publishing phenomenon was born. Artscroll released a Shloshim commemoration volume on the Purim Megillah, a conglomeration of short commentaries and insights, culled from the classic Jewish commentators. Due to the unusual enthusiastic response, AS embarked on more and more exciting projects, as they realized there was a void in the market for classic Jewish literature, translated and annotated using the aforementioned Meforshim.
Emboldened by the early successes, AS took on other projects, building themselves a reputation for producing top quality books, both on the inside and the outside.
Recently, I've seen some AS bashing on other Jblogs, so I felt that on this day of Thanksgiving, I should express my appreciation towards the AS revolution. Below are 10 things that we owe AS, not in any particular order.
AS has raised the level of Jewish book publishing to a new plateau. There was a time when the term "Seforim Store" conjured up images in one's mind of dilapidated quarters on the Lower East Side, where the proprietor would wait for his disheveled customers to choose a Sefer from the overladen, decrepit bookshelves. Eichler's of Flatbush changed that image, in the early 80's, expanding from a one-storefront to a three-storefront superstore; clean and immaculate, with music playing in the background. In my opinion, much of Eichler's success was due to the new AS market, as the customer was now the typical Flatbush Baal Haabos, not the nerdy bespectacled scholar. AS's Seforim, in addition to the content, were produced to be aesthetically pleasing to the eye, in addition to being well bound by their SeferCraft Inc. bookbinder.
2. The Shul Siddur:
In 1984, AS produced their first Siddur. It was a weekday/shabbos Siddur, yet it came with English translation, commentary on the bottom, contained every possible Tefilah one could ever need, and had easy instructions. In addition, they ensured that there would be minimal "flipping" around. They even produced an RCA edition, to satisfy the MO community that preferred the Prayer for the State of Israel and some other minor changes. Shortly thereafter they published the Siddur with a Russian translation, to ease the transition of Russian emigrants during the Glasnost and Perestroika era. AS also produced a children's edition, and finally an all Hebrew edition which has gradually taken over the Shul market, being cheap and sporting a superior binding. Additionally, their linear Siddurim, with bi-directional flow, have become favorites of many.
3. The Shul Chumash:
In 1993, they offered a Shul Chumash. This was a fantastic work, culling insights from a myriad of scholars over the centuries. Much thought went into it's production, even the height was altered so as to fit the average Shul shelf. A classic. In 2004, they initiated the all-Hebrew version, which is also slowly cornering the "Shul Chumash" market, being of long lasting quality binding and cheap in price.
4. Rashi/Ramban on Chumash:
Pure classics. Monumental works which required much research which clearly shows in the end-product. The old blue linear Rashi translations have been totally replaced by the AS Rashi (1995-1998). The notes are superior, explaining much of the French/Laaz and just about any question one could have on Rashi will be explained in those notes. The Ramban (2004-2010) is similarly a fabulous work, easily usable by the scholar and layman alike. Sure to become the definitive Ramban translation for anyone studying this work.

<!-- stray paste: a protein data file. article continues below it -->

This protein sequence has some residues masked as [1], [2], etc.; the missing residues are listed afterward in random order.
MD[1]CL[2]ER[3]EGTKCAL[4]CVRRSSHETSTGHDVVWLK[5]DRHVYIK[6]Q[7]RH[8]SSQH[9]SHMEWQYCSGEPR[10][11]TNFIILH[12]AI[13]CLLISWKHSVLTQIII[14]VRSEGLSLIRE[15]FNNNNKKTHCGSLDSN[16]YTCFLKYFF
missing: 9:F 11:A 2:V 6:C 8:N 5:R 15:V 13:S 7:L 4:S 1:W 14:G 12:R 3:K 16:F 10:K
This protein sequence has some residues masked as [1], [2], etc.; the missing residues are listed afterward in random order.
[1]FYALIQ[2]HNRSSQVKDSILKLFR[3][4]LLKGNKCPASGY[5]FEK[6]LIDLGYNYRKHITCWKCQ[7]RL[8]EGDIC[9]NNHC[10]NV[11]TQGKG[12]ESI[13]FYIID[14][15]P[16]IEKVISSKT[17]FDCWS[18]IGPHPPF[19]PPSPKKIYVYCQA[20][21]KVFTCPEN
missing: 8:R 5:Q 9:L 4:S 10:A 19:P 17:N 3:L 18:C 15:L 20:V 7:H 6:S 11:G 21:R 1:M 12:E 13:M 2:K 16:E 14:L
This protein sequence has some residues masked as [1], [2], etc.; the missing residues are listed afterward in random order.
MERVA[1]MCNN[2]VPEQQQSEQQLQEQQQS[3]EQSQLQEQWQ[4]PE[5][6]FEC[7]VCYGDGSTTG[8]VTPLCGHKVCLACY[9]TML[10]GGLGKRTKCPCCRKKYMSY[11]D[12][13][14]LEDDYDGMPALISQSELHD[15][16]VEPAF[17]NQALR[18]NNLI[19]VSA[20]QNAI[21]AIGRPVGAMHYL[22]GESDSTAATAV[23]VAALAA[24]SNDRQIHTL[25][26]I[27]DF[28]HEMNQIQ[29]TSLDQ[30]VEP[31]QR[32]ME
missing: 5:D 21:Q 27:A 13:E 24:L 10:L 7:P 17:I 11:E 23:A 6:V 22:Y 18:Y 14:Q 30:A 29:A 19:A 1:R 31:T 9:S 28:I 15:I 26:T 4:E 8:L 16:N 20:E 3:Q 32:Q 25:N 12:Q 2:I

Following on the successes of the Siddur, AS published the full set of Machzorim. RH, YK, Pesach, Shavuous and Sukkos. True to the AS tradition, these Machzorim provided easy instruction, simple translation, no flipping, and interesting footnotes. Also they complemented the works with a short summary of Halachos in the back. Upper end leatherbound editions were also marketed. In 2003 and 2004, they also introduced the bi-linear versions of the RH and YK Machzorim, to make it easier to know the meaning of what one is saying as one is saying it. Similar bi-linear versions of Tehillim, Selichos and Kinnos were also published.
Notable though, was an unheard of recall for the Sukkos Machzor. Due to a minor error, AS recalled the entire shipment of Machzorim, and replaced them with a brand new version. [Recently I've read how there are mistakes in the new Koren Machzorim, yet I have not heard of any such unprecedented recall as was done by AS.]
7. Daf Yomi:
A good portion of the Daf Yomi success can be claimed by AS. Their Shas project, begun in 1991 with the publication of Mesechta Megillah, and recently completed (2005), made learning the Daf something that anyone could do. While many may argue that it is a crutch, no one can deny that thousands have been added to the Daf Yomi rosters since the advent of the AS translation. Going from the Felt Forum to Madison Square Garden to dual arenas and now a stadium, AS can be proud to have had a hand in this Kiddush Hashem. Additionally, AS has produced a Hebrew version, French, and now they embark on the Yerushalmi. Heroic!
Classics have been produced in many areas, inclusing Kashrus, Shabbos, Niddah and Aveilus. Their "Mourning in Halacha" is certainly a classic, enabling one to know what to do in the time of need. Rabbi Forst's Seforim are excellent references for one to be guided by.
Great for the youth to have role models. Reb Yaakov, Reb Moshe etc.and many of the Gedolim of yesteryear come to life in these well written books.
10. Shaar Press:
A new Label created primarily for Rabbi Berel Wein and now includes any publication that does not fit 100% Hashkafically under the AS umbrella. Notable is the History Trilogy begun by RBW in 1990 and completed in 1995. Shaar Press has a picture of a "gate", as their monogram, but sometimes I wonder if Shaar Press was named for the other meaning of Shaar...as in remainder, left-over.